And that almost certainly points to coming up with ways to get more capital into start ups. The Hayne Royal Commission showed us that Australians need more choice and competition in financial services. FinTech is that bridge. RegTech is a broader economy solution. The new ideas, new competition and new products will not materialise without capital. They will not emerge unless business and government are proactive.

Accordingly I have sought a range of information on notice on how government, through Commonwealth procurement, could help.

I have also asked how large businesses can collaborate with small businesses through their
own procurement policies.

On driving innovation through collaboration AT Kearney noted: “Much of the innovation will require active involvement of the government.”


The consumer data right is the centrepiece of our efforts to ensure consumers can choose different providers. First in banking, then in super and beyond. The CDR will not only help customers switch to cheaper products and offers from FinTechs, but it will also encourage more competition with respect to the largely homogenous products offered by the big banks.

A lot more work needs to be done to achieve a smooth transition to Open Banking. The Committee has heard views on the culture of four pillars. Some think we should have more pillars, not four pillars.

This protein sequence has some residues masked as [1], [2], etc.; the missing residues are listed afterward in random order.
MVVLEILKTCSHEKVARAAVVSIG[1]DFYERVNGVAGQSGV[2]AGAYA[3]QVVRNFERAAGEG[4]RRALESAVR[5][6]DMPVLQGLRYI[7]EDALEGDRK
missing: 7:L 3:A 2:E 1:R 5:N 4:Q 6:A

It has been suggested there should be different classes of CDR licences for suppliers and intermediaries and there have been cost concerns about accessing the system.

One particular issue which dominated the Melbourne hearings is “screen scraping”. It has divided the sector, from strong support to downright contempt.

Verifier, who have led the campaign to ban-screen scraping said: “Without an end to screen scraping, you won’t see the focus on acceleration of the ‘safe rail’ options by the players who do most of the data sharing in the market. Many FinTechs and data companies are content to sit back - comfortable with the screen-scraping status quo.”